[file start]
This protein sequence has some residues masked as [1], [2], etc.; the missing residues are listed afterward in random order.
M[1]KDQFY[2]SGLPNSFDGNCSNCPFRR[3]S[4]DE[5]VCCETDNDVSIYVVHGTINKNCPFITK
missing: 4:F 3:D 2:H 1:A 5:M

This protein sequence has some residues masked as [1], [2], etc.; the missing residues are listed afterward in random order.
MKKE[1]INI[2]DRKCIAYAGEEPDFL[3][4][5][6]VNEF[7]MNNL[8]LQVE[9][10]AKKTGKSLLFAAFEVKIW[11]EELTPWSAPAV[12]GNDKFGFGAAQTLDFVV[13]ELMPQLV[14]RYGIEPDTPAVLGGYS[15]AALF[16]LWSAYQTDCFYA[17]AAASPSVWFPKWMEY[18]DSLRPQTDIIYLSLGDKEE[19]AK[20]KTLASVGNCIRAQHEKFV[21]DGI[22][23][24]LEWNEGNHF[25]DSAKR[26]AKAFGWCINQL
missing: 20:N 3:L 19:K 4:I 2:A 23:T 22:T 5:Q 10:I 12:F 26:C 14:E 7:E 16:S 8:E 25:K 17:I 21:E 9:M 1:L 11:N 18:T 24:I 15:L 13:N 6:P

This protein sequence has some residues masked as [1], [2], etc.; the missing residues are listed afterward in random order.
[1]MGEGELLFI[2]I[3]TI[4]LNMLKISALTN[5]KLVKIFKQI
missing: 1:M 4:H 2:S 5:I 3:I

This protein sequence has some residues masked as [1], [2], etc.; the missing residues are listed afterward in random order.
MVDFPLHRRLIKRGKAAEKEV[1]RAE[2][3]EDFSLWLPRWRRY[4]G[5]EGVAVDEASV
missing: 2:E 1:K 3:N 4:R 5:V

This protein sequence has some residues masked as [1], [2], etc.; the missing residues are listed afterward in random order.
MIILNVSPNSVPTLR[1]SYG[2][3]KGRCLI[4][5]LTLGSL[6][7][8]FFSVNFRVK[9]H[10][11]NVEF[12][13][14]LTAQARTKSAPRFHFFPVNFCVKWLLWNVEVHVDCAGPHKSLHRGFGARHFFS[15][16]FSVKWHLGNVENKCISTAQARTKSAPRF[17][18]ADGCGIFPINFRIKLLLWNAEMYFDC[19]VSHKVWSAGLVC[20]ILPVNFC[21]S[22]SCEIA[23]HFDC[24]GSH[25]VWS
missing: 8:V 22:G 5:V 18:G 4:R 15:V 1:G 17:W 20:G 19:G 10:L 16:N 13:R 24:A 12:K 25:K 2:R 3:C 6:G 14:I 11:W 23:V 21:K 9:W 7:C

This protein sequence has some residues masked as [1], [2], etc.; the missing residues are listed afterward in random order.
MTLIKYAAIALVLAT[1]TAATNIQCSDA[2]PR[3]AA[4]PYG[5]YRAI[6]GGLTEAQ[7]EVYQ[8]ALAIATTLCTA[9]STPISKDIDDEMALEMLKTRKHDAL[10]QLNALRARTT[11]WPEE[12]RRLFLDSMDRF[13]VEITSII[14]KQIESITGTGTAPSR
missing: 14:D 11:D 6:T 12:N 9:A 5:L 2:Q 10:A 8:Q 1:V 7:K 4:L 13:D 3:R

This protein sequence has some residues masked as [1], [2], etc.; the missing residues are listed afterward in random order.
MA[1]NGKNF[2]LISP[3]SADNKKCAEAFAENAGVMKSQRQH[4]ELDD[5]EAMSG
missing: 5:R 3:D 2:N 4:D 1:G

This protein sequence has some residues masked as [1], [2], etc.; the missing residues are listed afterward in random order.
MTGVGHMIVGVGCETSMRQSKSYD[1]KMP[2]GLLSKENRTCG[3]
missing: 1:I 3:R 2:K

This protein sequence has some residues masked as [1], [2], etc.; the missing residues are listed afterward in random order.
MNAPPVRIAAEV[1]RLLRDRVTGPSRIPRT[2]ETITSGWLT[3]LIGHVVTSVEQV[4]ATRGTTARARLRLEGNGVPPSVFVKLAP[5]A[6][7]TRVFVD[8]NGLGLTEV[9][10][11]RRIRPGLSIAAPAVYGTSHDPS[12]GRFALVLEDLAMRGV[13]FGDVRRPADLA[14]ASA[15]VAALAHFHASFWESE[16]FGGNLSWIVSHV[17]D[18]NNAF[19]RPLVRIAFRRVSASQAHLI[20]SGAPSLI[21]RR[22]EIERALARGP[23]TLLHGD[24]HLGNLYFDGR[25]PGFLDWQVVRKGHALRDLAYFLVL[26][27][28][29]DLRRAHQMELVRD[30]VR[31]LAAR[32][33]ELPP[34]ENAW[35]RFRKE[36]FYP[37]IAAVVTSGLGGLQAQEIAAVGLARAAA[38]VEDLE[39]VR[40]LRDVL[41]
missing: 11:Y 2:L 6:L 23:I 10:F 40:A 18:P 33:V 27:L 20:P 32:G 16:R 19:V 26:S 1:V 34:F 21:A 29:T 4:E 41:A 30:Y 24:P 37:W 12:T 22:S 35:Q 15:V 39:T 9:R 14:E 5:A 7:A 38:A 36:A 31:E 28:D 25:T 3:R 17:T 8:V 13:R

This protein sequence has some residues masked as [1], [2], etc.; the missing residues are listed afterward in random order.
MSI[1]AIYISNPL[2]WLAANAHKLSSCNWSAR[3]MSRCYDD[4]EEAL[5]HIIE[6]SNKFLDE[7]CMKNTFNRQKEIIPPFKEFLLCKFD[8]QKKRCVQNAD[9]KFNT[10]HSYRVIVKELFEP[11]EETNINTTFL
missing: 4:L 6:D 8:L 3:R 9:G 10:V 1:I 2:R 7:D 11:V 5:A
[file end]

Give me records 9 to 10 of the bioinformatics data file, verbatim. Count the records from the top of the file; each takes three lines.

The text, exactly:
This protein sequence has some residues masked as [1], [2], etc.; the missing residues are listed afterward in random order.
MNAPPVRIAAEV[1]RLLRDRVTGPSRIPRT[2]ETITSGWLT[3]LIGHVVTSVEQV[4]ATRGTTARARLRLEGNGVPPSVFVKLAP[5]A[6][7]TRVFVD[8]NGLGLTEV[9][10][11]RRIRPGLSIAAPAVYGTSHDPS[12]GRFALVLEDLAMRGV[13]FGDVRRPADLA[14]ASA[15]VAALAHFHASFWESE[16]FGGNLSWIVSHV[17]D[18]NNAF[19]RPLVRIAFRRVSASQAHLI[20]SGAPSLI[21]RR[22]EIERALARGP[23]TLLHGD[24]HLGNLYFDGR[25]PGFLDWQVVRKGHALRDLAYFLVL[26][27][28][29]DLRRAHQMELVRD[30]VR[31]LAAR[32][33]ELPP[34]ENAW[35]RFRKE[36]FYP[37]IAAVVTSGLGGLQAQEIAAVGLARAAA[38]VEDLE[39]VR[40]LRDVL[41]
missing: 11:Y 2:L 6:L 23:I 10:F 40:A 18:P 33:V 27:L 20:P 32:G 16:R 19:V 26:S 1:V 34:F 21:A 29:T 4:E 41:A 30:Y 24:P 37:W 12:T 22:S 35:Q 15:V 39:T 9:R 14:E 5:A 7:A 38:A 36:A 31:E 28:D 25:T 3:R 17:T 8:V 13:R

This protein sequence has some residues masked as [1], [2], etc.; the missing residues are listed afterward in random order.
MSI[1]AIYISNPL[2]WLAANAHKLSSCNWSAR[3]MSRCYDD[4]EEAL[5]HIIE[6]SNKFLDE[7]CMKNTFNRQKEIIPPFKEFLLCKFD[8]QKKRCVQNAD[9]KFNT[10]HSYRVIVKELFEP[11]EETNINTTFL
missing: 4:L 6:D 8:L 3:R 9:G 10:V 1:I 2:R 7:D 11:V 5:A